Toxic Gardens sample for NAMAC/ITVS

Samples from a video project about People for Community Recovery, an environmental activist group based out of Altgeld Gardens on the South-East Side of Chicago.

00:00Copy video clip URL Color bars and tone.

00:23Copy video clip URL Black

00:31Copy video clip URL A group of African American women in mid-discussion about the lack of discipline in raising kids today. One woman claims we give our kids choices to make that they shouldn’t make. Another woman claims that parents are younger these days, but the first woman argues that no, it’s no different if you go back in history. The only difference today is that you don’t need your family as a workforce the way you did one hundred years ago.

02:28Copy video clip URL Another woman says poverty is big business. Someone makes money supplying public schools. People make money off poor people, and she claims the people who do this are the same ones who deceive and manipulate poor communities. She says if they wanted to do something about the poor they’d give us direction to govern our own lives.

03:30Copy video clip URL The discussion turns to public housing. Before 1980, people worked and rents were reasonable. After Reagan, working people were kicked out when rents were raised. Now you have people on welfare, retirees, and people who can’t make enough to get out. “You still have people who care about their places, who take care of their places, but… there is a feeling of depression out here… You don’t see people caring about the places the way they used to.” Another woman asks if the non-caring attitude was a result of Civil Rights or what? A third woman suggests that attitude came about after they raised the rents so high. “So in other words, CHA (Chicago Housing Authority) deliberately took the working class out of public housing.”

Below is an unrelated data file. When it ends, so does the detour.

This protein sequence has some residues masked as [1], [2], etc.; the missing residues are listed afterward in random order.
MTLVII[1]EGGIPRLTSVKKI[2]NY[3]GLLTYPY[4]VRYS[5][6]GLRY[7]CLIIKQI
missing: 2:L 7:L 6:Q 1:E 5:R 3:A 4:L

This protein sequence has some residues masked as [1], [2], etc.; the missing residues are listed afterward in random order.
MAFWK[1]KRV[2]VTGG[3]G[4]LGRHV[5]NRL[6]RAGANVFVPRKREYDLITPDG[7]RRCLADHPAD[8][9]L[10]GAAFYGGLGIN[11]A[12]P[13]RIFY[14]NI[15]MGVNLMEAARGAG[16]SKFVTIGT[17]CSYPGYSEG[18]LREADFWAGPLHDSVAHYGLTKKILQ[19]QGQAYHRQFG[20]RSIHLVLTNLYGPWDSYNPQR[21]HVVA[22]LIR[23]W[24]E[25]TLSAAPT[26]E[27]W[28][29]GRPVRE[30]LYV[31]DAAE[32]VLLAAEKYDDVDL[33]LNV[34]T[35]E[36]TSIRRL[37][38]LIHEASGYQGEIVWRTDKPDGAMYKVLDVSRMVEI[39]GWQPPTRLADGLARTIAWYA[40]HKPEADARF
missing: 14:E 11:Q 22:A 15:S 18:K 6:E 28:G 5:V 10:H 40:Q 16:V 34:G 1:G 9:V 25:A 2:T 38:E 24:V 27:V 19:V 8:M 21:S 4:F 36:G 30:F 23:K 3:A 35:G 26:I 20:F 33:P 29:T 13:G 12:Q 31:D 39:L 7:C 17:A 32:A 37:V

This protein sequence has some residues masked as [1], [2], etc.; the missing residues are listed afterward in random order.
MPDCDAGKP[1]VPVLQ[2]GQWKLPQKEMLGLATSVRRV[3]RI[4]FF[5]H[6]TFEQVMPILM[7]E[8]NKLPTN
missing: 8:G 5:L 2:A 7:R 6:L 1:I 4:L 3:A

07:23Copy video clip URL Change of location. A woman walks through the projects towards a house. She asks the homeowner about the crime issue. The woman says there was a crime issue at the local school. Security comes there every morning and stays throughout the day. “When I’m there, I feel very secure… My daughter goes to band at 8 in the morning. For a very long time I walked her there. She had to have somebody escorting her there, because I was scared [for her]… I teach her precaution. You don’t walk down the street and not look. Don’t let nobody walk up on you. And I’m not going to lie, I give her mace… As a woman, you’ve got to take double, triple precaution. Especially as a young, ghetto, black child. She’s college-bound—I know she is, I’m setting her up for that.”

10:24Copy video clip URL Interview with kids on the street. One kid says he’s afraid to walk in certain areas after 8 o’clock for fear of gangs, although he says the police are good our here. Other kids disagree, say the police don’t help. The girls claim the police just drive around and try to flirt with girls. A girl tells a story about a police officer who arrested her mother and behaved unprofessionally and yet is still on the job. They tell various stories about how the police treat them rough and harass them. “You can’t come out unless you have a house ID on you.”

12:51Copy video clip URL Black.

14:06Copy video clip URL Continued interview with the group of kids outside. One says you can’t get the police when you actually need them. “If I get into a fight can the police help me? No!” Another girl tells a story of police harassment. Another girl intervenes and clarifies that there are two or three security officers who don’t belong out here who are treating everyone so rough. One woman says everyone needs to come as a group to fight against injustice.

17:13Copy video clip URL Tape end mid-discussion.



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